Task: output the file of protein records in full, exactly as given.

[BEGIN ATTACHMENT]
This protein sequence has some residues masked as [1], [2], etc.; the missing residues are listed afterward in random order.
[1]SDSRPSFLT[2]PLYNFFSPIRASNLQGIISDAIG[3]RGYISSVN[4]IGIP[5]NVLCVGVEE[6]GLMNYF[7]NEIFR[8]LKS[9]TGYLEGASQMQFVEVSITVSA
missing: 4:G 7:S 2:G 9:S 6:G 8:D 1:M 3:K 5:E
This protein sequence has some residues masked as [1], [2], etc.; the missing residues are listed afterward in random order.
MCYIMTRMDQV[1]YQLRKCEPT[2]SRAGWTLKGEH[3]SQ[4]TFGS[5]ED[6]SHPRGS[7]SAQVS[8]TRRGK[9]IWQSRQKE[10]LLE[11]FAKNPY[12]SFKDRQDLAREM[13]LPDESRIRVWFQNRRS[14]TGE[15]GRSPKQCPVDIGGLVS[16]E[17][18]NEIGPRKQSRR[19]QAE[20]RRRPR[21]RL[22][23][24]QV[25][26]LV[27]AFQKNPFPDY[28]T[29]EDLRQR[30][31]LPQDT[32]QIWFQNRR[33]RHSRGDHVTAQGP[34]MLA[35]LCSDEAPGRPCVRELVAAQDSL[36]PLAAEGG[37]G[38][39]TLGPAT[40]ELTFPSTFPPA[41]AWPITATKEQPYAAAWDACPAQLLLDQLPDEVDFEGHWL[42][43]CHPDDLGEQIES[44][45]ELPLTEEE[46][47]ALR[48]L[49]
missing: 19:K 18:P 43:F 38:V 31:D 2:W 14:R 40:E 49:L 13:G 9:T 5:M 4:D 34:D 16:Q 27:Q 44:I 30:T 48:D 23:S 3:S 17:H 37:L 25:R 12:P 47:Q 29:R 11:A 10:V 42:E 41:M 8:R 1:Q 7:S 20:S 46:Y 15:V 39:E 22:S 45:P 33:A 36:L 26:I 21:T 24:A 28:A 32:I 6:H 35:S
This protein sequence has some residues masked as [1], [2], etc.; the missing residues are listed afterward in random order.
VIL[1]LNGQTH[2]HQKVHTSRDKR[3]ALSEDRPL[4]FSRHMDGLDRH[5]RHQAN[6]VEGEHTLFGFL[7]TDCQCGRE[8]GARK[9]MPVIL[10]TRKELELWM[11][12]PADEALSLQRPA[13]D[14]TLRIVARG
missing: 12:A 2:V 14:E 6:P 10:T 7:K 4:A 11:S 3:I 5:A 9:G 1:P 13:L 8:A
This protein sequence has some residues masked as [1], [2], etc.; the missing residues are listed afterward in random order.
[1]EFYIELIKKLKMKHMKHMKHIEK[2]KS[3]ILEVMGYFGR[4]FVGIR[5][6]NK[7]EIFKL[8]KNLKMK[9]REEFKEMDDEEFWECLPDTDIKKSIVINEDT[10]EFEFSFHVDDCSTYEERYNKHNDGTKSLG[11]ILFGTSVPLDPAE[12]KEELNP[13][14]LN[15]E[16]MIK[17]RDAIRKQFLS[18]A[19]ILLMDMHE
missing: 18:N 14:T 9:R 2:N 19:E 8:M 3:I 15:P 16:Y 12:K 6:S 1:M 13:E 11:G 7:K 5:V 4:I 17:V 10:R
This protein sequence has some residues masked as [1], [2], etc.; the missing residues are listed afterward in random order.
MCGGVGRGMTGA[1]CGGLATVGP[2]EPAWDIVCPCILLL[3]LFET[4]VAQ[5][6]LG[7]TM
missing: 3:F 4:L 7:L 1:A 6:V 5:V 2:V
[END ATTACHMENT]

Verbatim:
This protein sequence has some residues masked as [1], [2], etc.; the missing residues are listed afterward in random order.
[1]SDSRPSFLT[2]PLYNFFSPIRASNLQGIISDAIG[3]RGYISSVN[4]IGIP[5]NVLCVGVEE[6]GLMNYF[7]NEIFR[8]LKS[9]TGYLEGASQMQFVEVSITVSA
missing: 4:G 7:S 2:G 9:S 6:G 8:D 1:M 3:K 5:E
This protein sequence has some residues masked as [1], [2], etc.; the missing residues are listed afterward in random order.
MCYIMTRMDQV[1]YQLRKCEPT[2]SRAGWTLKGEH[3]SQ[4]TFGS[5]ED[6]SHPRGS[7]SAQVS[8]TRRGK[9]IWQSRQKE[10]LLE[11]FAKNPY[12]SFKDRQDLAREM[13]LPDESRIRVWFQNRRS[14]TGE[15]GRSPKQCPVDIGGLVS[16]E[17][18]NEIGPRKQSRR[19]QAE[20]RRRPR[21]RL[22][23][24]QV[25][26]LV[27]AFQKNPFPDY[28]T[29]EDLRQR[30][31]LPQDT[32]QIWFQNRR[33]RHSRGDHVTAQGP[34]MLA[35]LCSDEAPGRPCVRELVAAQDSL[36]PLAAEGG[37]G[38][39]TLGPAT[40]ELTFPSTFPPA[41]AWPITATKEQPYAAAWDACPAQLLLDQLPDEVDFEGHWL[42][43]CHPDDLGEQIES[44][45]ELPLTEEE[46][47]ALR[48]L[49]
missing: 19:K 18:P 43:F 38:V 31:D 2:W 14:R 40:E 49:L 13:G 9:T 5:M 4:D 34:D 16:Q 27:Q 44:I 30:T 48:D 23:S 3:S 17:H 37:L 25:R 12:P 47:Q 29:R 11:A 10:V 42:E 41:M 8:R 1:Q 7:S 20:S 46:Y 15:V 39:E 22:S 45:P 33:A 36:L 26:I 21:T 24:A 28:A 32:I 6:H 35:S
This protein sequence has some residues masked as [1], [2], etc.; the missing residues are listed afterward in random order.
VIL[1]LNGQTH[2]HQKVHTSRDKR[3]ALSEDRPL[4]FSRHMDGLDRH[5]RHQAN[6]VEGEHTLFGFL[7]TDCQCGRE[8]GARK[9]MPVIL[10]TRKELELWM[11][12]PADEALSLQRPA[13]D[14]TLRIVARG
missing: 12:A 2:V 14:E 6:P 10:T 7:K 4:A 11:S 3:I 5:A 9:G 1:P 13:L 8:A
This protein sequence has some residues masked as [1], [2], etc.; the missing residues are listed afterward in random order.
[1]EFYIELIKKLKMKHMKHMKHIEK[2]KS[3]ILEVMGYFGR[4]FVGIR[5][6]NK[7]EIFKL[8]KNLKMK[9]REEFKEMDDEEFWECLPDTDIKKSIVINEDT[10]EFEFSFHVDDCSTYEERYNKHNDGTKSLG[11]ILFGTSVPLDPAE[12]KEELNP[13][14]LN[15]E[16]MIK[17]RDAIRKQFLS[18]A[19]ILLMDMHE
missing: 18:N 14:T 9:R 2:N 19:E 8:M 3:I 15:P 16:Y 12:K 6:S 1:M 13:E 11:G 7:K 5:V 4:I 17:V 10:R
This protein sequence has some residues masked as [1], [2], etc.; the missing residues are listed afterward in random order.
MCGGVGRGMTGA[1]CGGLATVGP[2]EPAWDIVCPCILLL[3]LFET[4]VAQ[5][6]LG[7]TM
missing: 3:F 4:L 7:L 1:A 6:V 5:V 2:V